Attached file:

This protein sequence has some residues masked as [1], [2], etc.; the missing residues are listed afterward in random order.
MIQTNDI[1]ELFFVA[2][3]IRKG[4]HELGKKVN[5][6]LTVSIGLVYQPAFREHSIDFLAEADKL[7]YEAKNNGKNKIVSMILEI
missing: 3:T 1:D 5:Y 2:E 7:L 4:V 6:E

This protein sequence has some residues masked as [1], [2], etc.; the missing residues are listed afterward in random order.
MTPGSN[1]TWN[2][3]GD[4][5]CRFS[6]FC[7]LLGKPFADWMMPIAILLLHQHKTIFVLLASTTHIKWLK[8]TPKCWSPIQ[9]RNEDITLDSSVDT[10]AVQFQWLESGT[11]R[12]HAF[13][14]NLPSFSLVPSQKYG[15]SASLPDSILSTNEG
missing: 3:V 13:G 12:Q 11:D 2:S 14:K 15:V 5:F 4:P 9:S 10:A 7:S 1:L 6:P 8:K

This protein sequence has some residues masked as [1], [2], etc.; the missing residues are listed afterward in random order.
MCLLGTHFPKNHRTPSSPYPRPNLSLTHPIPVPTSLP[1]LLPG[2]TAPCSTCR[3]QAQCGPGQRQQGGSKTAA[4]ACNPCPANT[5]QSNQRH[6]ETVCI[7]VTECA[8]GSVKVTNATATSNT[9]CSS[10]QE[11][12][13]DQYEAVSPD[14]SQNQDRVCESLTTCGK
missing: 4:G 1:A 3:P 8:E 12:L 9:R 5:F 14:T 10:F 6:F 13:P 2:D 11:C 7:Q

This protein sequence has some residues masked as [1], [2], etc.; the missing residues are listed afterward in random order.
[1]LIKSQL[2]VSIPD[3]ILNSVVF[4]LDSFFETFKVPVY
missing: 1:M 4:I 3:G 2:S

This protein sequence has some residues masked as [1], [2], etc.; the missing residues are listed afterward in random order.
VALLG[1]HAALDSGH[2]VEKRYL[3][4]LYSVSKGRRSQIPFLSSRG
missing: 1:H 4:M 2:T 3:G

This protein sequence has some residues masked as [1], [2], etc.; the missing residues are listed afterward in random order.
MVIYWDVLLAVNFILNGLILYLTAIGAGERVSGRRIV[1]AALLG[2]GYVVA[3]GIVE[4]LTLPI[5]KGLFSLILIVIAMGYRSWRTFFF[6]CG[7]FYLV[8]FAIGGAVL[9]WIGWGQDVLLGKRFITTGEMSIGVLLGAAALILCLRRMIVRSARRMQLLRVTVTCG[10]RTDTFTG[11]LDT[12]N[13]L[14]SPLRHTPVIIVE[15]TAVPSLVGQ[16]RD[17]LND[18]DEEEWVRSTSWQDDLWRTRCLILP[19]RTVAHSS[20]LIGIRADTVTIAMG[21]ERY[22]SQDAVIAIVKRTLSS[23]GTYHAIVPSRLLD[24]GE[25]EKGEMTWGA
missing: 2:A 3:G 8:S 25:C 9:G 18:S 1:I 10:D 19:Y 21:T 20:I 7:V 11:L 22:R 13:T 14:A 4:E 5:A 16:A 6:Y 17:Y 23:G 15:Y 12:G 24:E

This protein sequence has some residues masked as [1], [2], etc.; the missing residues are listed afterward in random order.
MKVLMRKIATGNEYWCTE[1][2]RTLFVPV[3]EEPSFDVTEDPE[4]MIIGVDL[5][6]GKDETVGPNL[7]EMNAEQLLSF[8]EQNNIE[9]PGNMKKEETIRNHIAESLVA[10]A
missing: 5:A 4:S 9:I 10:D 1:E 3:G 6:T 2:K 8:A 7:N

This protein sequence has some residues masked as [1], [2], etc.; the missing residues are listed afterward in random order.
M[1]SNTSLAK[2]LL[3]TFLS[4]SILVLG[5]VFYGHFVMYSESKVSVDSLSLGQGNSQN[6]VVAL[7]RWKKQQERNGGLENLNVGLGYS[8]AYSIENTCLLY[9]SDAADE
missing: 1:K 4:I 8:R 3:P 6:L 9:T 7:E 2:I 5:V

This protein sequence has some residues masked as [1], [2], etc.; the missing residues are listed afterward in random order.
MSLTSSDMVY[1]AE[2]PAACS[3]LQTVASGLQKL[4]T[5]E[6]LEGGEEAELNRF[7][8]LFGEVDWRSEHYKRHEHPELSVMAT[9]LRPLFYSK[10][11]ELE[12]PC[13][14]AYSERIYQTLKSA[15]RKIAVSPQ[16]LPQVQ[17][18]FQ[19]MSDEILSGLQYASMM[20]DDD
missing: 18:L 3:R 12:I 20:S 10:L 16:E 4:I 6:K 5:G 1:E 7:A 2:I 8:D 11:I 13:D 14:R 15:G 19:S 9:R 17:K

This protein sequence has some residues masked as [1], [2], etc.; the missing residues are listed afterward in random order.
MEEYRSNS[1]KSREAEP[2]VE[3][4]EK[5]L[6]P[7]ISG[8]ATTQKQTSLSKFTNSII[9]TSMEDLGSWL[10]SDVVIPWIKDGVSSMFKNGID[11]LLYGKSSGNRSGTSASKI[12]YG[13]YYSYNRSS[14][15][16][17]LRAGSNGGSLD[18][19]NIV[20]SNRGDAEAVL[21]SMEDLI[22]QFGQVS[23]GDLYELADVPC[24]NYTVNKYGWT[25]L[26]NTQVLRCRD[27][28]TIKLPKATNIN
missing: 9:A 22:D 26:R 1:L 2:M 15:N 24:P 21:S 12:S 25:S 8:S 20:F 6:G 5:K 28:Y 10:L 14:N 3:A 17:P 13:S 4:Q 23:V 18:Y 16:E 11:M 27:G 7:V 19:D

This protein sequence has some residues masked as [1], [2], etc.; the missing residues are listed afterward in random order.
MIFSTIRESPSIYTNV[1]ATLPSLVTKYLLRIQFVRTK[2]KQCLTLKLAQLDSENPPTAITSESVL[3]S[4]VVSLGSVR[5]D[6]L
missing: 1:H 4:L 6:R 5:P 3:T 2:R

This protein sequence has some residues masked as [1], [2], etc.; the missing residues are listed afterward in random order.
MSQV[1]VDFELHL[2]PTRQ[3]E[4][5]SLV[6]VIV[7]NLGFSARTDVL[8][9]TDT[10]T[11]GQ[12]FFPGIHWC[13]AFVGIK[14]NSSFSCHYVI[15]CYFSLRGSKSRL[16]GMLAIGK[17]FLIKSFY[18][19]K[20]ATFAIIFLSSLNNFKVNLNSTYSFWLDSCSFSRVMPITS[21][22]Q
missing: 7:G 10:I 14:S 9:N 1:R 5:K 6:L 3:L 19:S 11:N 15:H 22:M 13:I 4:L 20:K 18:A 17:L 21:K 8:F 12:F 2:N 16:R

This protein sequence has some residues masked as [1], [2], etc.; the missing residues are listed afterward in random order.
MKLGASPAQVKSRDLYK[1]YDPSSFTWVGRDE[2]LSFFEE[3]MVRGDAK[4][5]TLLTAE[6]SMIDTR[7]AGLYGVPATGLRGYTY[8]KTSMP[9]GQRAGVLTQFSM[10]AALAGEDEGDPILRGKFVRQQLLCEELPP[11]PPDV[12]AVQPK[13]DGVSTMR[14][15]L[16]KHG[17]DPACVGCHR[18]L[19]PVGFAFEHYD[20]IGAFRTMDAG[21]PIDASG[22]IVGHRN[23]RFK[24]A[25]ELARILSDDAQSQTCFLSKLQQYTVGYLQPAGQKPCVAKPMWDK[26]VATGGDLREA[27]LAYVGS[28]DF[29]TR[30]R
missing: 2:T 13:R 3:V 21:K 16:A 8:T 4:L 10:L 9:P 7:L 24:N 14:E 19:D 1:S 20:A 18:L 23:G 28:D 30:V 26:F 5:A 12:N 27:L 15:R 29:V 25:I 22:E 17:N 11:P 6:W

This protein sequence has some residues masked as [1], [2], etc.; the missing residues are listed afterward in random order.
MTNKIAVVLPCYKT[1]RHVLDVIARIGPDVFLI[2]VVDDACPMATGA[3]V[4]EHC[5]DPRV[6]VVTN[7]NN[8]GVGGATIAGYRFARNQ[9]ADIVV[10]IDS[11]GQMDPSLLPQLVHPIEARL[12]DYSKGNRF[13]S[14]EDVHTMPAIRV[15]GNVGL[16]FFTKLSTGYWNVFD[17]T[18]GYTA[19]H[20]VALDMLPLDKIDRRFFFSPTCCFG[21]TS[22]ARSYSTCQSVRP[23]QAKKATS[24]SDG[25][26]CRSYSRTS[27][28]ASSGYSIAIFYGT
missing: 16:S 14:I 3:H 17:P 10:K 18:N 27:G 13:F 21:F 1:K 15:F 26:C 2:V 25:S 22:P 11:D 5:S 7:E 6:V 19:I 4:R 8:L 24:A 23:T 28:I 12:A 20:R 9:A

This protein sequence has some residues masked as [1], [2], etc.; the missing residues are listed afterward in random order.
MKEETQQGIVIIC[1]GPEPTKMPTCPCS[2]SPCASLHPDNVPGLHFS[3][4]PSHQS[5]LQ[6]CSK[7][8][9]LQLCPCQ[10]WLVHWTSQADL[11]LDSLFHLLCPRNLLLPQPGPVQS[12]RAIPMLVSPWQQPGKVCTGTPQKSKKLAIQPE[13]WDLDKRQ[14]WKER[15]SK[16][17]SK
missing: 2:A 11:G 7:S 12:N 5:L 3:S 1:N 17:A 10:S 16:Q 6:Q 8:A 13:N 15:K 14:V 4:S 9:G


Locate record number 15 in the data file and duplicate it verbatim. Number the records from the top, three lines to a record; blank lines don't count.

This protein sequence has some residues masked as [1], [2], etc.; the missing residues are listed afterward in random order.
MKEETQQGIVIIC[1]GPEPTKMPTCPCS[2]SPCASLHPDNVPGLHFS[3][4]PSHQS[5]LQ[6]CSK[7][8][9]LQLCPCQ[10]WLVHWTSQADL[11]LDSLFHLLCPRNLLLPQPGPVQS[12]RAIPMLVSPWQQPGKVCTGTPQKSKKLAIQPE[13]WDLDKRQ[14]WKER[15]SK[16][17]SK
missing: 2:A 11:G 7:S 12:N 5:L 3:S 1:N 17:A 10:S 16:Q 6:Q 8:A 13:N 15:K 14:V 4:S 9:G